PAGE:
According to vulnerability testing specialists, a compression library included by default in multiple Linux distributions (Ubuntu, Debian, Gentoo, Arch Linux and FreeBSD among others) is affected by a serious vulnerability that, if exploited, could allow a threat actor to execute malicious code on the targeted computer.
Although this library is also included on Windows
and macOS systems, the vulnerability does not appear to affect these
The affected library is Libarchive, designed to
create and read compressed files. According to vulnerability testing
specialists, this is a toolkit that fulfills multiple functions related to
storage files, also includes other Linux utilities (tar, cpio and cat), which
is why it is implemented extensively on more than one operating system.
Just a few days ago details were revealed about
a serious vulnerability affecting this library, revealed along with the release
of security updates for Libarchive.
The vulnerability, tracked as CVE-2019-18408,
allows hackers to execute code on a user’s system with just an incorrectly
formatted file. Among the possible exploit scenarios, users could receive
malicious files from hackers or from local applications using various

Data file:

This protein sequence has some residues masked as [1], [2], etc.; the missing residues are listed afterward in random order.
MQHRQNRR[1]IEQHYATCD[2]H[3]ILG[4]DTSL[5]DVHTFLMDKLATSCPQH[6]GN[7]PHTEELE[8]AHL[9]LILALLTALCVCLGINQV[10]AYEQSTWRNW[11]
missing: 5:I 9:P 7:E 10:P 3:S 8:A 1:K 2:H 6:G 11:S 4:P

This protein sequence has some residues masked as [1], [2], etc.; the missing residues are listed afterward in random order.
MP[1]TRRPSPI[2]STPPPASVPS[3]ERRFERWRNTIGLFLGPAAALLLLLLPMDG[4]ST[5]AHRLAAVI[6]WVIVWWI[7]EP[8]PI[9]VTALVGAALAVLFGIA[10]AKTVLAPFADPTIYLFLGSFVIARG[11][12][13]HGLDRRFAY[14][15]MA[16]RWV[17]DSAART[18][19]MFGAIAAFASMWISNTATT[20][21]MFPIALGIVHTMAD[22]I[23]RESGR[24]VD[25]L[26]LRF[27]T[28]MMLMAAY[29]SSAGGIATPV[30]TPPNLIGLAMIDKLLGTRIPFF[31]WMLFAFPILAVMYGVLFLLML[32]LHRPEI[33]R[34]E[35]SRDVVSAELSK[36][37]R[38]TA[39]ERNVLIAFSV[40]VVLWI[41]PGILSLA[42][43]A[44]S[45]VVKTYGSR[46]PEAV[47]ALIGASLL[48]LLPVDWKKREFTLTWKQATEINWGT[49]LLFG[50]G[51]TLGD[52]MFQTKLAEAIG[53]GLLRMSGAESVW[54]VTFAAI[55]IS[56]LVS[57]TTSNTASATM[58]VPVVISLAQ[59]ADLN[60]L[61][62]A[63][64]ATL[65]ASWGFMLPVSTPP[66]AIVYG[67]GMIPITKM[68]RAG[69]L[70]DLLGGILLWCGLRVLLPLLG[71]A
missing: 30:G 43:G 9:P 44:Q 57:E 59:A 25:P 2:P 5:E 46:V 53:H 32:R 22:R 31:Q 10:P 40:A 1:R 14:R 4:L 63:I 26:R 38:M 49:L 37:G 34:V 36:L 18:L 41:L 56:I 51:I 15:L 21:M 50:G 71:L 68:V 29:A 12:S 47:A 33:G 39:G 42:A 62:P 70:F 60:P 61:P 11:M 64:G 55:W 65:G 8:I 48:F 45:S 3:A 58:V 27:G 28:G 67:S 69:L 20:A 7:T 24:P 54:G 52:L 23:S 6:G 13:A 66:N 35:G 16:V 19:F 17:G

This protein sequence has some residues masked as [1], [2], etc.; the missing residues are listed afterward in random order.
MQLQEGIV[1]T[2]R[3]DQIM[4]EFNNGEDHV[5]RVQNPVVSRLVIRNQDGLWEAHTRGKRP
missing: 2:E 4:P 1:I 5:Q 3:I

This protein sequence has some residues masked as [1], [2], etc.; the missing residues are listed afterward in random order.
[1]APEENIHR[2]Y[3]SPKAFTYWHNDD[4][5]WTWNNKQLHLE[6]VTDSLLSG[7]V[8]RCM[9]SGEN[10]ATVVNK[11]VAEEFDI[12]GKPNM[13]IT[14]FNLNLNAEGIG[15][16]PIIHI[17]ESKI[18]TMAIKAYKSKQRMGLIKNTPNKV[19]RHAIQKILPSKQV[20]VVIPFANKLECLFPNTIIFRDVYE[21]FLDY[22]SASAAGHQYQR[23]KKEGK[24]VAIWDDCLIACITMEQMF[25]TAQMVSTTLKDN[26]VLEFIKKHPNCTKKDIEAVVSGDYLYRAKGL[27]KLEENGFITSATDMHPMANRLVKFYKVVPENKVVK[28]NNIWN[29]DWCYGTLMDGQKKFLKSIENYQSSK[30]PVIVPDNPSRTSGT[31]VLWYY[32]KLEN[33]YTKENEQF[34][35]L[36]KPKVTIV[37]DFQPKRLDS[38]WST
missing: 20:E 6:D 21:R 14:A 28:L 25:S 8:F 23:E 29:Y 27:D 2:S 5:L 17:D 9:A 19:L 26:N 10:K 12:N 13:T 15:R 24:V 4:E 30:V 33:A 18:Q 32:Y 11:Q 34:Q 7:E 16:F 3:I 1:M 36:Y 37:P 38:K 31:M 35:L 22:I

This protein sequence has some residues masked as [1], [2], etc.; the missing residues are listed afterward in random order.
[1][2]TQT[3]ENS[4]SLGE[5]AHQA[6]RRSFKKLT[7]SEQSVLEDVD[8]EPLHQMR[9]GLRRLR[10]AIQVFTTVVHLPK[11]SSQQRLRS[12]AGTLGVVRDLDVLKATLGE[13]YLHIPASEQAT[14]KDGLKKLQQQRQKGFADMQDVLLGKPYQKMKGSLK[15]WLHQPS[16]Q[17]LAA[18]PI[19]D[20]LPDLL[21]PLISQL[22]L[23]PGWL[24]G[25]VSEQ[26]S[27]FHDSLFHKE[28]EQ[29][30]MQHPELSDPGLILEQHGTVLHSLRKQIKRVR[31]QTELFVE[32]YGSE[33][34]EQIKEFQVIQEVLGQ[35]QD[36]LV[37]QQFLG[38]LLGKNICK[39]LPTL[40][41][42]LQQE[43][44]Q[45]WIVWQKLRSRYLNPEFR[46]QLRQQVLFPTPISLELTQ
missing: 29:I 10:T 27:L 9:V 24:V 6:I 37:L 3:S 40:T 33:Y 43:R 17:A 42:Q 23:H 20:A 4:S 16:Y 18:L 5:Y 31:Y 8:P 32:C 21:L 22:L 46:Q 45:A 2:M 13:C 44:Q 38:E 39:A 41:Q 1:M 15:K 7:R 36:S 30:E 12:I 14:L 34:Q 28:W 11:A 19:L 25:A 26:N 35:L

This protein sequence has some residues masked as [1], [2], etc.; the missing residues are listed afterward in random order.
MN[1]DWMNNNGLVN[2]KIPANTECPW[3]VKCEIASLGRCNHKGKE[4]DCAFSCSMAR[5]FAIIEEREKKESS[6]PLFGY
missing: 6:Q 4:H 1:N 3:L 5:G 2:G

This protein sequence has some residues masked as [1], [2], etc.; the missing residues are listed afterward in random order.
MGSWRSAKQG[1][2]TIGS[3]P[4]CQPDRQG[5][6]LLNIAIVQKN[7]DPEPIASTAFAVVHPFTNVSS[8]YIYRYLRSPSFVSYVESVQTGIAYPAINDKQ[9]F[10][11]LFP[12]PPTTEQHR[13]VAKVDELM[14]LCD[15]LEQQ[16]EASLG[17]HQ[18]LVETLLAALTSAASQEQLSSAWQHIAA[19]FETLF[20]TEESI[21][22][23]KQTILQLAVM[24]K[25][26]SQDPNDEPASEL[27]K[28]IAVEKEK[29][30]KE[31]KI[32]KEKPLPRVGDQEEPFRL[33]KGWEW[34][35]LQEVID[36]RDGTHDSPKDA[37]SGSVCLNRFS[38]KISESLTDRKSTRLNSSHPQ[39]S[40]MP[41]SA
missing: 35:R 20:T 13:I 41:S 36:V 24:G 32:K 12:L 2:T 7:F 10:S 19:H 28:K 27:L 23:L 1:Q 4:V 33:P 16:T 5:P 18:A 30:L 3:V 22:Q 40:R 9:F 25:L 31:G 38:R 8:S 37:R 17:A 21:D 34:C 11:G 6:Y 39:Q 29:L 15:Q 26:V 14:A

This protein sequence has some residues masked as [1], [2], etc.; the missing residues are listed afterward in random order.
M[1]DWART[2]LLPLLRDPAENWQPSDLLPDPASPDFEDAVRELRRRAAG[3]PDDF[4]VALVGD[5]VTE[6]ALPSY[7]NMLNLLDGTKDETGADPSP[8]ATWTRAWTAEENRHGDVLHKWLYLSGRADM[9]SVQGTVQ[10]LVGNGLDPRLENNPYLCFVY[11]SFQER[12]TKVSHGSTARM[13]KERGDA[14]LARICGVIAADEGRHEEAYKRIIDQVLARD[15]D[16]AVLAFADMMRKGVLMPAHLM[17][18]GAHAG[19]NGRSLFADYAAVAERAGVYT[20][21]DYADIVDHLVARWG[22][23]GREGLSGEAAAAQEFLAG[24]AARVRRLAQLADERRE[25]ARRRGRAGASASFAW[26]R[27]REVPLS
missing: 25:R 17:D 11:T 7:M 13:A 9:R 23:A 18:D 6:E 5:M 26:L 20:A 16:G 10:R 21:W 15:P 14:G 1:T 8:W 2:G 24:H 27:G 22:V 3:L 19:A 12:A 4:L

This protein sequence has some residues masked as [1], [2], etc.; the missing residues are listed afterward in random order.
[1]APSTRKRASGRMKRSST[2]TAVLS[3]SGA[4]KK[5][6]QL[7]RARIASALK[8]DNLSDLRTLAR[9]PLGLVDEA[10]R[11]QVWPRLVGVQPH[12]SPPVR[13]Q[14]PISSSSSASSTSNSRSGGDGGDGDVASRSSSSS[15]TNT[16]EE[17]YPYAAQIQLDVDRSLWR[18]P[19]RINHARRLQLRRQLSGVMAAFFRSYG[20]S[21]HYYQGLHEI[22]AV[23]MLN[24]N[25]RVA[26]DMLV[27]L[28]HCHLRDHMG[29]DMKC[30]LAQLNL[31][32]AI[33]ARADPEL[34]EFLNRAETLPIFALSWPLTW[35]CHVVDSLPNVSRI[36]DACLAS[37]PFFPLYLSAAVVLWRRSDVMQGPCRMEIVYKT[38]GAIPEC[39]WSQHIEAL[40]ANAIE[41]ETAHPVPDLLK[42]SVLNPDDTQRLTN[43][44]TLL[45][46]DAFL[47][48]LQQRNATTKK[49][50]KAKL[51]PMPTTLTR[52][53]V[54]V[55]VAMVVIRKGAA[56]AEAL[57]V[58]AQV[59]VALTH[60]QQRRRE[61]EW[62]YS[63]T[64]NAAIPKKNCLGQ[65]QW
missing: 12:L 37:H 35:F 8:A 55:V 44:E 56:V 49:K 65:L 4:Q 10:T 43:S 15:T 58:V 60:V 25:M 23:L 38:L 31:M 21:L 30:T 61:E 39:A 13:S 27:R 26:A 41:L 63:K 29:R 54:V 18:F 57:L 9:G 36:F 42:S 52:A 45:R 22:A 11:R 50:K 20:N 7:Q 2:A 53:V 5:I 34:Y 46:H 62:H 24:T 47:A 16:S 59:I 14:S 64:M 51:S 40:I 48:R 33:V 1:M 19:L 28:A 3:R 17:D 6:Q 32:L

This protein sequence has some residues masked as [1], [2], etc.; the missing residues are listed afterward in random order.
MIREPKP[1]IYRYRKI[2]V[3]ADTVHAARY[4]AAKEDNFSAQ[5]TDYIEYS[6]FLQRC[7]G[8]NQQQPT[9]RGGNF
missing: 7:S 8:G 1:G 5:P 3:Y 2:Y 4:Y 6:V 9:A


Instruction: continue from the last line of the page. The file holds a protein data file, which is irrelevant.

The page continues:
Libarchive components for file decompression.
There are many software utilities and operating
systems that include Libarchive by default, so the potential attack surface is
really considerable, including desktops, server operating systems, server
managers, packages, security utilities, file browsers, and media processing
tools such as pkgutils, CMake, Pacman, Nautilus, and Samba.
Those responsible for operating systems
affected by this vulnerability in Libarchive have already released update
patches; however, it is not known whether other applications will release the
corresponding update. Vulnerability testing experts consider that not everything
is bad news, as Windows and macOS, the most popular operating systems, are not
affected by this flaw.
Specialists in vulnerability testing from the
International Institute of Cyber Security (IICS) mention that so far there have
been no reports of active exploitation of this vulnerability; similarly, a
proof of concept is not yet developed, although it could be a matter of hours
for this to happen.